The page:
Structured vs. Flexible organization

This dimension measures comfortable structuredness within the business school as an organization, revealing how faculty, administration, and students tend to deal with unknown potential situations.

To what extent faculty, staff, and students feel appropriate to establish and follow rules and procedures? How tolerable is leaving freedom to find their own way instead? Formal processes, and established procedures are characteristics of a more structured environment. In a more flexible organization, people have fewer generalized guidelines and embrace spontaneity.

In organizational theory, this concept is referred to as Uncertainty Avoidance.

For example, a structured environment would emphasize clarity, order and rules, while a flexible structure encourages adaptability and individual variation in the behavioral responses to one and the same situation.

Explicit vs. Intuitive communication

This dimension is a measure of the communication preferences within the organizational practices: explicit and detailed vs. subtle and context-dependent. It reveals some characteristics of the communication style in a particular business school community. To what extent is communication precise and clearly expressed? If greatly so, then the environment is one that embraces explicit communication. On the other hand, if communication tends to be subtler, allowing room for interpretation depending on context, the environment is one of intuitive communication and will require more interpretation from individual members.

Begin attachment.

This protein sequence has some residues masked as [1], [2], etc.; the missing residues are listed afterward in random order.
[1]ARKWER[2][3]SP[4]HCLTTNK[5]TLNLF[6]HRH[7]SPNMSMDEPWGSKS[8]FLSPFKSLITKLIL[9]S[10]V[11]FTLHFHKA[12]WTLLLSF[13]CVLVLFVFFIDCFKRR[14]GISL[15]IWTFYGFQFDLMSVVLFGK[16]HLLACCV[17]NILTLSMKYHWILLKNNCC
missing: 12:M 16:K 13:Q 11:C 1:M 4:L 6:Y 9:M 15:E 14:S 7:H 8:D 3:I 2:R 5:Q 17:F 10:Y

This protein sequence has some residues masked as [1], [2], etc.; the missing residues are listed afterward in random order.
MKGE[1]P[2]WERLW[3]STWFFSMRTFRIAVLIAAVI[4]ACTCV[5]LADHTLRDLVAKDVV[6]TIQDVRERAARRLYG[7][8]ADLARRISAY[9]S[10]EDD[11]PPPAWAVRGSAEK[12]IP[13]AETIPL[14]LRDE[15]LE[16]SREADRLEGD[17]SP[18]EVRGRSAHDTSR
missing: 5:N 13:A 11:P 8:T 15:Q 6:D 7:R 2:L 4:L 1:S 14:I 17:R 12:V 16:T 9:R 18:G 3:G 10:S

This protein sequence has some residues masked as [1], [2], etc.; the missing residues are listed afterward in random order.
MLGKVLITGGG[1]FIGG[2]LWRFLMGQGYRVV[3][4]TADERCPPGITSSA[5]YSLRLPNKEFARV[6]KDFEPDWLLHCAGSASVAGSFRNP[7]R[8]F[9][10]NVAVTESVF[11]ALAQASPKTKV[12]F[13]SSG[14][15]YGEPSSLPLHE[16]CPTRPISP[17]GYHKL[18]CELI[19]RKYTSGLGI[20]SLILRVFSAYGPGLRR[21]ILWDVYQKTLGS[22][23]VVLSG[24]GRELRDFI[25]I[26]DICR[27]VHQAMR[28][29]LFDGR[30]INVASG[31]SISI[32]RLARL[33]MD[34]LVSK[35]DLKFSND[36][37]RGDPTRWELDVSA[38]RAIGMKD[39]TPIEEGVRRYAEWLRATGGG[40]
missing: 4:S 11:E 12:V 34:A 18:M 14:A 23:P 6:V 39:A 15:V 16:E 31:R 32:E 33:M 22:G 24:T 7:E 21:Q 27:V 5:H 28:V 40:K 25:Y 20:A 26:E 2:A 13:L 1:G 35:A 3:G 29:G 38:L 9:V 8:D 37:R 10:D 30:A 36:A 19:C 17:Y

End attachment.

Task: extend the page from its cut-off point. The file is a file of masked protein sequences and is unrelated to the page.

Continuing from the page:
In organizational theory terms, this scale evaluates Low vs. High Context.

In an explicit environment, for example, class assignments are written in great detail so that students clearly understand everything that may be expected of them.

Personal Contribution vs. Collective Accomplishment

This dimension measures the degree to which organizational practices support the collective interest and a cooperative course of action, as well as the immersion of individuals in the group identity. It characterizes the extent to which the business school enables members of its community to position themselves and achieve success, and it reveals how much the organization encourages individual achievements vs. collaboration. Certain environments will value group over individual recognition, while others will recognize individual merit in addition to—or more than—group achievement.